Carbon’s ability to create varying lattice structures (Figure 3) within the same part or component results in unmatched design. Previously, engineers had to combine multiple components to create different properties within a final part. This complexity requires additional design, tooling, and assembly resources and often results in quality issues. With Carbon, as highlighted in the adidas midsole example, it is possible to rapidly engineer lattice structures with varying mechanical properties and aesthetics all in the same monolithic part. This unique capability opens up new product design possibilities that in turn enables the creation of differentiated final products.
Carbon lattice innovation and resulting open-cell structure (Figure 1) enables customers to create final products with improved thermal characteristics. In applications such as seats, armrests, headsets, crutch-pads, and orthopedic supports for the back and neck, this breathability is especially useful in maintaining a comfortable temperature. Thermal control in these applications is essential for ideal end-user experiences, and heat dissipation via open-cell structures helps with that.
Cleaning materials such as foam is cumbersome. Additionally, water retention and slow drying with foam are not desirable. In contrast, applications using Carbon’s lattice structures are easy to clean, do not retain water, and can be utilized post-wash almost instantaneously.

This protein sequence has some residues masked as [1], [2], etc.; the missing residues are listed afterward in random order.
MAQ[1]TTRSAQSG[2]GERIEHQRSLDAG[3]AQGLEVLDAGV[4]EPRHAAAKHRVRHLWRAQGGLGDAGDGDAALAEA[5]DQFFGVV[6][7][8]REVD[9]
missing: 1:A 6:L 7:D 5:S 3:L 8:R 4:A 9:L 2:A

Our adidas relationship illustrates how we combined Carbon’s unique lattice printing capabilities with adidas’s desire to design and print lattices. Now we can bring precisely tuned functional zones into midsoles, addressing specific needs of movement, cushioning, stability, and comfort, into one simple, high-performance component. Other applications mentioned in this case study such as bike seats, orthopedic pads, and headsets should only serve as starting point when product development teams consider Carbon’s technology to design new parts and products. We are hopeful that our ability to print tunable lattices using a wide variety of resins will serve the existing need for some product development teams who were actively seeking similar material properties while challenging others to find applications where the end user experience could improve by incorporating lattice structures into their products.
If you would like to learn more about how Carbon lattice innovation could help you to design and make differentiated products, please email us at firstname.lastname@example.org.